For years now, I’ve been told by the Spanish that Ireland was an incredible place, amazingly green with friendly people. On a recent trip, I somehow missed this Ireland that had been advertised, but I don’t regret my journey there.
Part of the problem was a lack of time to truly get to know the island, and trying to cram in too much in a short visit. I started off by taking the bus from the Dublin airport to Cork to begin my trip. Big mistake. My precious first hours on the island were spent on a bus watching the grey skies over the ugliest part of the green isle. It was dark by the time I arrived in Cork. My first day was shot.
The next morning, I took advantage of having my internal alarm clock still on Spanish time and waking up too early (Ireland is an hour behind Spain) to go to Blarney, the reason for my sojourn to Cork. My mom’s side of the family is part Irish, and my entire life I’ve heard stories about how she wanted to kiss the Blarney Stone that is supposedly said to give the “gift of gab” but more likely gives the gift of herpes. After paying my 12€ (highway robbery), I raced ahead to get ahead of that bus of annoying tourists being guided through Ireland at breakneck speed. Nothing against tourists (since I was one too), but I feel a tour bus is not a good way to experience the ways of the land.
I kissed the stone. Do I feel like I can talk any better? I’m still as reticent as ever three weeks later. I’m grateful for the experience, though, so if I ever have grandchildren, I’ll be able to tell them about climbing the stairs to the top, and in the drizzle, lying on my back, being held by my feet and kissing the stone. I will admit that the grounds of the Blarney Castle are incredible. However, I’m sure the Irish can suggest other castles that are more beautiful and off-the-beaten-path for those wanting to avoid a tourist trap.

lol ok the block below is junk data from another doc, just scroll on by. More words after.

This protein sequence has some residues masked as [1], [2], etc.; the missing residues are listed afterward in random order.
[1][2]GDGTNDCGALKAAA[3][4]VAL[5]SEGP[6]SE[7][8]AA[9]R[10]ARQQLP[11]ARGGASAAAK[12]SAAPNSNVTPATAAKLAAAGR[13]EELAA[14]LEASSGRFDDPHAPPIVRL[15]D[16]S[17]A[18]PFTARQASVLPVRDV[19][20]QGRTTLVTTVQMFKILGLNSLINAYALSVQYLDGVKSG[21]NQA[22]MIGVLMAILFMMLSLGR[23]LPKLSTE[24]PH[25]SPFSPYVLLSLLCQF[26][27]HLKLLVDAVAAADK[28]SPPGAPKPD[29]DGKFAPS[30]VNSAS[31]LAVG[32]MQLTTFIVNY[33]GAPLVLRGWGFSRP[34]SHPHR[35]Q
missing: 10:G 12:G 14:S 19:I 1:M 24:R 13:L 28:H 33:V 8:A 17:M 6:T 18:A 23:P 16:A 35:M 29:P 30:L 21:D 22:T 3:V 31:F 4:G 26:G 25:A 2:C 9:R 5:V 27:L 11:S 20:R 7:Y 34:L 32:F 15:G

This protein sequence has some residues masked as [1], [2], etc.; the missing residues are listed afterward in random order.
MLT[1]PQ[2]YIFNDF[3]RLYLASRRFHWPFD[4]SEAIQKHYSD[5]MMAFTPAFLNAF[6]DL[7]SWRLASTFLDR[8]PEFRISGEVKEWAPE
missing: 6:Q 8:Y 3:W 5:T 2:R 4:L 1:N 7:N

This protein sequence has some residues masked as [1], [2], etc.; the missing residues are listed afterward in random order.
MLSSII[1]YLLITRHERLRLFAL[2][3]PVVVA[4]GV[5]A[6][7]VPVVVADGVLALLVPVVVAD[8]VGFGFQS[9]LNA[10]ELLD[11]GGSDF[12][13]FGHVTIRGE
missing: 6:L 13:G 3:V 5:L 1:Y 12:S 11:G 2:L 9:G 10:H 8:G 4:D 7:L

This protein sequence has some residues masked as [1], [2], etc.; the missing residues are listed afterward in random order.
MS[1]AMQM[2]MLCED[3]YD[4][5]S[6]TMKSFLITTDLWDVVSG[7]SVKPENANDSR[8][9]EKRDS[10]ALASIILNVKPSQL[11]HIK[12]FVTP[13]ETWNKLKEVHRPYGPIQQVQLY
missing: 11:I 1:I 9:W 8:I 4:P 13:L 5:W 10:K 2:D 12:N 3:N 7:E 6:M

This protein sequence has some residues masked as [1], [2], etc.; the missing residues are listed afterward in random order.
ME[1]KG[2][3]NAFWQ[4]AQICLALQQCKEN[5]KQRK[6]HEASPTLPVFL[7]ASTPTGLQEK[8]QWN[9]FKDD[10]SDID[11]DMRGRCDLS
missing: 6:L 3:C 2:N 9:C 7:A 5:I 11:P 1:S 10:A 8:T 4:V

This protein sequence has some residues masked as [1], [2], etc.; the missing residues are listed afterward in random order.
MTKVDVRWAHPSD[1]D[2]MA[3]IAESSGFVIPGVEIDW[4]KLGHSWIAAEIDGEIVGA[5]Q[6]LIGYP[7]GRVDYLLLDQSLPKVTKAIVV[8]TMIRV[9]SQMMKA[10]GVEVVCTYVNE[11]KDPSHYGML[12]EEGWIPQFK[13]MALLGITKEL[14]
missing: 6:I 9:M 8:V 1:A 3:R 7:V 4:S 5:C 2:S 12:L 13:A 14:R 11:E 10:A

I also went to Cobh during my Cork visit. It was a small, quaint village near the sea, and for history buffs, it’s the spot where the Titanic set off on its ill-fated journey. This was more Ireland, I think. Laid back, green and quaint.
Cork City was a disappointment. The River Lee was nice, but it was a bit too quiet and peaceful for being Ireland’s second largest city. Shopping was fun, and the bookstores were fantastic. Nevertheless, I left the city disappointed. Also of note, being born in the States, I found the Cork dialect of English nearly as difficult to understand as the Irish language itself (which I saw a lot of but never heard actually spoken).
On day three I left Cork for Dublin, this time by train. The train takes a more scenic route than the bus with stops in Limerick and a few other towns. It was a quick three hours compared to the eternal three bus hours, and after taking a taxi to my hostel in a residential part of town, I set off exploring.